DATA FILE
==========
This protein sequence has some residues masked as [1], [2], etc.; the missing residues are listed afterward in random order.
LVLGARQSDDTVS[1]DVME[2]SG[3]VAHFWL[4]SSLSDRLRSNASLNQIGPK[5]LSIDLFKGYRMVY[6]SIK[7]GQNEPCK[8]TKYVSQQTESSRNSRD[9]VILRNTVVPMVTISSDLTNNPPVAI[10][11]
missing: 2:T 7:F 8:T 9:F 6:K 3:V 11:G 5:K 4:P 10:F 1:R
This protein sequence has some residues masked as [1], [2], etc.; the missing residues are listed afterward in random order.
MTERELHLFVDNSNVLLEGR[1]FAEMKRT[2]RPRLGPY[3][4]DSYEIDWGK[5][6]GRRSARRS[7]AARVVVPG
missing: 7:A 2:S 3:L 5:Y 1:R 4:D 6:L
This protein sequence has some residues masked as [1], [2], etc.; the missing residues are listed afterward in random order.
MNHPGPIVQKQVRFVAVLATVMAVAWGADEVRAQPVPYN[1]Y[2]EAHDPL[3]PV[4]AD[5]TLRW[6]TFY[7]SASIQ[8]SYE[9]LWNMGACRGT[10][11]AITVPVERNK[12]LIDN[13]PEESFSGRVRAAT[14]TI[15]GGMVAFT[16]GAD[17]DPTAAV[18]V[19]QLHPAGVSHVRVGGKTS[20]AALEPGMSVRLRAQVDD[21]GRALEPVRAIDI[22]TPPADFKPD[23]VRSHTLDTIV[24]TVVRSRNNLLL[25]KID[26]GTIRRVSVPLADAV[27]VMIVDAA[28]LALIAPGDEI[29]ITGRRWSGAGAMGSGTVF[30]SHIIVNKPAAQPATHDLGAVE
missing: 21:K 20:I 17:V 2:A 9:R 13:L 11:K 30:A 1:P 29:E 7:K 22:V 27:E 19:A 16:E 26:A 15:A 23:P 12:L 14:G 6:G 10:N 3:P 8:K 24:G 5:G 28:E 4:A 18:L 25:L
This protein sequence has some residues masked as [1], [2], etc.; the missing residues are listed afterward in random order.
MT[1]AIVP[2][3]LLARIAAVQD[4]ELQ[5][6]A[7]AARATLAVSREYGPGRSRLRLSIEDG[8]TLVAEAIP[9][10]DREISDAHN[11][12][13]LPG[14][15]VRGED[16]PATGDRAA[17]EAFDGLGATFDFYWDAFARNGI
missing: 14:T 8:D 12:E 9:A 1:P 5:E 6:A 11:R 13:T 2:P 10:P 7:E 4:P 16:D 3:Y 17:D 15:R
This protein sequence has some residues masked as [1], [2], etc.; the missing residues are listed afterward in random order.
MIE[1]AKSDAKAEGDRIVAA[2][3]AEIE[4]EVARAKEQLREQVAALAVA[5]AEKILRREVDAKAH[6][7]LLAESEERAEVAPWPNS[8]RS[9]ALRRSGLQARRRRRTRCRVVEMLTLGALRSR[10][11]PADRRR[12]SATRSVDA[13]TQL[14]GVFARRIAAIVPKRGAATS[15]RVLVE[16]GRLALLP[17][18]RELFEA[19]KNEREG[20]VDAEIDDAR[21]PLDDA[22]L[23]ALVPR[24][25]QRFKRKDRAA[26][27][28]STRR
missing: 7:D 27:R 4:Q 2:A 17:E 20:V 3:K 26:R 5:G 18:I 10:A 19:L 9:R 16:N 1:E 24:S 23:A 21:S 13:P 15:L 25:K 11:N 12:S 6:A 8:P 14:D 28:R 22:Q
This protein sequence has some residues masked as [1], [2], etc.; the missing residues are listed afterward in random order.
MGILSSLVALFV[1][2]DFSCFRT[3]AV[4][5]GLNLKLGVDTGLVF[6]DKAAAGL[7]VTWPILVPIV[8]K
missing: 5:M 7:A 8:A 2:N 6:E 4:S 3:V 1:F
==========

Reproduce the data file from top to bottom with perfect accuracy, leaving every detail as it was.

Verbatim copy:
This protein sequence has some residues masked as [1], [2], etc.; the missing residues are listed afterward in random order.
LVLGARQSDDTVS[1]DVME[2]SG[3]VAHFWL[4]SSLSDRLRSNASLNQIGPK[5]LSIDLFKGYRMVY[6]SIK[7]GQNEPCK[8]TKYVSQQTESSRNSRD[9]VILRNTVVPMVTISSDLTNNPPVAI[10][11]
missing: 2:T 7:F 8:T 9:F 6:K 3:V 11:G 5:K 4:P 10:F 1:R
This protein sequence has some residues masked as [1], [2], etc.; the missing residues are listed afterward in random order.
MTERELHLFVDNSNVLLEGR[1]FAEMKRT[2]RPRLGPY[3][4]DSYEIDWGK[5][6]GRRSARRS[7]AARVVVPG
missing: 7:A 2:S 3:L 5:Y 1:R 4:D 6:L
This protein sequence has some residues masked as [1], [2], etc.; the missing residues are listed afterward in random order.
MNHPGPIVQKQVRFVAVLATVMAVAWGADEVRAQPVPYN[1]Y[2]EAHDPL[3]PV[4]AD[5]TLRW[6]TFY[7]SASIQ[8]SYE[9]LWNMGACRGT[10][11]AITVPVERNK[12]LIDN[13]PEESFSGRVRAAT[14]TI[15]GGMVAFT[16]GAD[17]DPTAAV[18]V[19]QLHPAGVSHVRVGGKTS[20]AALEPGMSVRLRAQVDD[21]GRALEPVRAIDI[22]TPPADFKPD[23]VRSHTLDTIV[24]TVVRSRNNLLL[25]KID[26]GTIRRVSVPLADAV[27]VMIVDAA[28]LALIAPGDEI[29]ITGRRWSGAGAMGSGTVF[30]SHIIVNKPAAQPATHDLGAVE
missing: 21:K 20:I 17:V 2:A 9:R 13:L 11:K 30:A 1:P 29:E 7:K 22:V 27:E 19:A 16:E 26:A 15:A 23:P 12:L 14:G 6:G 10:N 3:P 8:K 24:G 5:G 28:E 4:A 18:L 25:L
This protein sequence has some residues masked as [1], [2], etc.; the missing residues are listed afterward in random order.
MT[1]AIVP[2][3]LLARIAAVQD[4]ELQ[5][6]A[7]AARATLAVSREYGPGRSRLRLSIEDG[8]TLVAEAIP[9][10]DREISDAHN[11][12][13]LPG[14][15]VRGED[16]PATGDRAA[17]EAFDGLGATFDFYWDAFARNGI
missing: 14:T 8:D 12:E 9:A 1:P 5:E 6:A 11:R 13:T 2:P 10:P 7:E 4:P 16:D 3:Y 17:D 15:R
This protein sequence has some residues masked as [1], [2], etc.; the missing residues are listed afterward in random order.
MIE[1]AKSDAKAEGDRIVAA[2][3]AEIE[4]EVARAKEQLREQVAALAVA[5]AEKILRREVDAKAH[6][7]LLAESEERAEVAPWPNS[8]RS[9]ALRRSGLQARRRRRTRCRVVEMLTLGALRSR[10][11]PADRRR[12]SATRSVDA[13]TQL[14]GVFARRIAAIVPKRGAATS[15]RVLVE[16]GRLALLP[17][18]RELFEA[19]KNEREG[20]VDAEIDDAR[21]PLDDA[22]L[23]ALVPR[24][25]QRFKRKDRAA[26][27][28]STRR
missing: 7:D 27:R 4:Q 2:A 17:E 20:V 3:K 26:R 5:G 18:I 10:A 19:L 9:R 16:N 1:E 24:S 23:A 21:S 13:P 15:L 25:K 11:N 12:S 6:A 8:P 14:D 28:R 22:Q
This protein sequence has some residues masked as [1], [2], etc.; the missing residues are listed afterward in random order.
MGILSSLVALFV[1][2]DFSCFRT[3]AV[4][5]GLNLKLGVDTGLVF[6]DKAAAGL[7]VTWPILVPIV[8]K
missing: 5:M 7:A 8:A 2:N 6:E 4:S 3:V 1:F